Compared with November 2017, claims increased by 3.4% at the national level. Saskatchewan (-5.2%) and Alberta (-4.4%) were the only provinces in which claims decreased over that period. The number of claims in Canada has been relatively stable since the fall of 2016.

Chart 4  Chart 4: Employment Insurance claims
Employment Insurance claims

Employment Insurance beneficiaries aged 55 and older

In the 12 months to November, the number of EI beneficiaries aged 55 and older decreased by 11.4% compared with a decline of 13.7% for those aged 15 to 54. Declines were similar for older men (-11.8%) and women (-10.8%). The number of beneficiaries in this age group has trended downward since the spring of 2017. According to the LFS, the unemployment rate for this age group trended down throughout 2017, ranging from 4.9% to 5.5% in 2018. The employment rate for older workers has remained relatively high since hitting a peak of 36.4% in December 2017.

EI beneficiaries aged 55 and older represented 26.7% of all beneficiaries in November 2018. This proportion has been relatively stable since the spring of 2018 after having been on an upward trend that began in the summer of 2015. Those aged 55 and older represented 21.6% of the labour force in November.

Since the start of the century, both the proportion of older beneficiaries and of older individuals in the labour force have been trending upward. The proportion of older beneficiaries increased at a faster pace than the proportion of older labour force participants.





Sustainable Development Goals

On January 1, 2016, the world officially began implementation of the 2030 Agenda for Sustainable Development—the United Nations' transformative plan of action that addresses urgent global challenges over the next 15 years. The plan is based on 17 specific sustainable development goals.

Employment Insurance is an example of how Statistics Canada supports the reporting on the Global Goals for Sustainable Development. This release will be used in helping to measure the following goal:

  Note to readers

Concepts and methodology

The analysis presented here focuses on people who received regular Employment Insurance (EI) benefits related to job loss. Claims data pertain to initial and renewal claims received for any type of EI benefits, including special benefits.

EI statistics are produced from administrative data sources provided by Service Canada and Employment and Social Development Canada. These statistics may, from time to time, be affected by changes to the Employment Insurance Act or administrative procedures.

Regular EI benefits are paid to eligible individuals who lose their jobs and who are available for and able to work, but cannot find a job. To receive EI benefits, individuals must first submit a claim.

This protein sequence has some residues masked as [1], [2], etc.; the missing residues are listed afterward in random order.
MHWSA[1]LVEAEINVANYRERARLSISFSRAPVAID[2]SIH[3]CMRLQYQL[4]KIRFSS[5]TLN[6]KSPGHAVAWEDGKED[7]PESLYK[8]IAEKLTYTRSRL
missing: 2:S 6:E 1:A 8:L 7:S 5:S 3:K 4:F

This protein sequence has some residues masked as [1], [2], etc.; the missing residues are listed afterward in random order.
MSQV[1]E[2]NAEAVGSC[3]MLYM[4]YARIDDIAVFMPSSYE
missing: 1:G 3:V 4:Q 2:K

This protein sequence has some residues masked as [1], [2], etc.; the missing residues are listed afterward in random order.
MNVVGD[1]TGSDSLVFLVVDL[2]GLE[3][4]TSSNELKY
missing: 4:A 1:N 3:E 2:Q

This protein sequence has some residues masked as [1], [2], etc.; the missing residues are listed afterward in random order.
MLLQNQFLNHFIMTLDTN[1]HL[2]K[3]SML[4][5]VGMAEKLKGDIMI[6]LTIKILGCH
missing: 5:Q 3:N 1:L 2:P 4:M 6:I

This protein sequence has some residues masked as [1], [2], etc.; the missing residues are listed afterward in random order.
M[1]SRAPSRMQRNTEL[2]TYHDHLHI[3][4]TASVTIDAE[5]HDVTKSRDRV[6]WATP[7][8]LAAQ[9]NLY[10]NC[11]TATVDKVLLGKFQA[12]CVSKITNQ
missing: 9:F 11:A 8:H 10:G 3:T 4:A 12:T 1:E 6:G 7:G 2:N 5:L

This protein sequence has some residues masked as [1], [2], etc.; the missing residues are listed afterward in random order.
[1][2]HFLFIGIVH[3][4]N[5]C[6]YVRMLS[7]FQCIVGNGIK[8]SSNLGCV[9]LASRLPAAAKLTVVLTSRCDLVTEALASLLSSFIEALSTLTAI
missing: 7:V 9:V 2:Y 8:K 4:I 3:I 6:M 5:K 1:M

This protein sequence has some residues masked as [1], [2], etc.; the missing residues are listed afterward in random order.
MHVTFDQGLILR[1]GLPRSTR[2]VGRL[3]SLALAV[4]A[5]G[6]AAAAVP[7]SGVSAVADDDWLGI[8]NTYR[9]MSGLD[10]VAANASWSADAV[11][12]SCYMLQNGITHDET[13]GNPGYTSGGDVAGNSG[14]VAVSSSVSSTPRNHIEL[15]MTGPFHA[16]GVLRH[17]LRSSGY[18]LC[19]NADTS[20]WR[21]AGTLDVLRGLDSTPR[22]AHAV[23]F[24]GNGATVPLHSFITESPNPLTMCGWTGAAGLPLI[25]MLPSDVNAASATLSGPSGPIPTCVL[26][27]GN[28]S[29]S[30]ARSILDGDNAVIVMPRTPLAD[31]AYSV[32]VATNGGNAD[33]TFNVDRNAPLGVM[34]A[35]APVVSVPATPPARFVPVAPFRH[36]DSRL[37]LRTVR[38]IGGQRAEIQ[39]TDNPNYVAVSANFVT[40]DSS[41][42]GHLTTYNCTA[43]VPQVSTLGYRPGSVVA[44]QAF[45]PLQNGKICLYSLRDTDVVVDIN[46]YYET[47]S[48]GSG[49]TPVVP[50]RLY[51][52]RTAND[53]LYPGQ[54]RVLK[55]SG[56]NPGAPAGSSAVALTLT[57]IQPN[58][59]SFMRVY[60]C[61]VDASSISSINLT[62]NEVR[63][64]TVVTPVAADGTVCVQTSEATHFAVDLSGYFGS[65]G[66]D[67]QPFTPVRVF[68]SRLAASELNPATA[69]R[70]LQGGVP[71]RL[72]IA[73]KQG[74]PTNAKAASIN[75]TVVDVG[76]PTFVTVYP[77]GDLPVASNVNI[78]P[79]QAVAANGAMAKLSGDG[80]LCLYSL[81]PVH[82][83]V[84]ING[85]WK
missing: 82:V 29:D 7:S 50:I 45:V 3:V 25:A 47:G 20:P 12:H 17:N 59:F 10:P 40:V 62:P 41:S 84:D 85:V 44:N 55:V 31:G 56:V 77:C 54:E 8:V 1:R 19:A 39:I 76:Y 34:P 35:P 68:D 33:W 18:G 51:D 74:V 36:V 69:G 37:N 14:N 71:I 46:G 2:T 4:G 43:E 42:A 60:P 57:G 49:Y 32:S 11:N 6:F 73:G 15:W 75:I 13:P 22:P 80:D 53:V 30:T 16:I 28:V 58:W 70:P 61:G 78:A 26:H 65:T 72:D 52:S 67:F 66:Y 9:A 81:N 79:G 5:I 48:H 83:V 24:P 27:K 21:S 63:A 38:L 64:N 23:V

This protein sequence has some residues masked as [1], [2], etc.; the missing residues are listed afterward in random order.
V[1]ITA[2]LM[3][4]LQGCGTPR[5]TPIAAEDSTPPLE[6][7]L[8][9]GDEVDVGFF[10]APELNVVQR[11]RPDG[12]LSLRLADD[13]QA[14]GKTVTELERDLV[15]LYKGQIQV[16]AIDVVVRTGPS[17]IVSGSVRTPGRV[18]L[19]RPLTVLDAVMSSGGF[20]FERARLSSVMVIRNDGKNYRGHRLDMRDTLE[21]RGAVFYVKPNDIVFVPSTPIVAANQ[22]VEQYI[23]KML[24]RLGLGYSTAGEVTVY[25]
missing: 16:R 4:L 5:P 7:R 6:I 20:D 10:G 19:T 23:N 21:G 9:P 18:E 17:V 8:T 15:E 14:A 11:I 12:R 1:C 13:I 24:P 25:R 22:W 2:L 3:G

EI statistics indicate the number of people who received EI benefits, and should not be confused with Labour Force Survey (LFS) data, which provide estimates of the total number of unemployed people. There is always a certain proportion of unemployed people who do not qualify for benefits. Some unemployed people have not contributed to the program because they have not worked in the past 12 months or their employment was not insured. Other unemployed people have contributed to the program but do not meet the eligibility criteria, such as workers who left their job voluntarily or those who did not accumulate enough hours of work to receive benefits.

All data in this release are seasonally adjusted. For more information on seasonal adjustment, see Seasonally adjusted data – Frequently asked questions.

Numbers in the Daily text are rounded to the nearest hundred.

The number of regular EI beneficiaries and the number of claims received for the current and previous month are subject to revision.

The number of beneficiaries is a measure of all people who received EI benefits from November 4 to 10, 2018. This period coincides with the reference week of the LFS. However, claims data are for the entire month.

On December 18, 2018, the data from January 2004 to December 2017 were corrected for the "Compassionate care benefits," "Special benefits" and "All types of income benefits" series.

Geographical definitions

A census metropolitan area (CMA) or a census agglomeration (CA) is formed by one or more adjacent municipalities centered on a population centre. A CMA must have a total population of at least 100,000. A CA must have a population of at least 10,000. See Standard Geographical Classification 2011 – definitions for more information.

Next release

Data on Employment Insurance for December 2018 will be released on February 21, 2019.

Products

More information about the concepts and use of Employment Insurance statistics is available online in the Guide to Employment Insurance Statistics (Catalogue number73-506-G).

Contact information

For more information, contact us (toll-free: 1-800-263-1136; 514-283-8300; STATCAN.infostats-infostats.STATCAN@canada.ca).

To enquire about the concepts, methods or data quality of this release, contact Bertrand Ouellet-Léveillé (613-864-6641; bertrand.ouellet-leveille@canada.ca) or Client Services (toll free: 1-866-873-8788; statcan.labour-travail.statcan@canada.ca), Labour Statistics Division.

Date modified: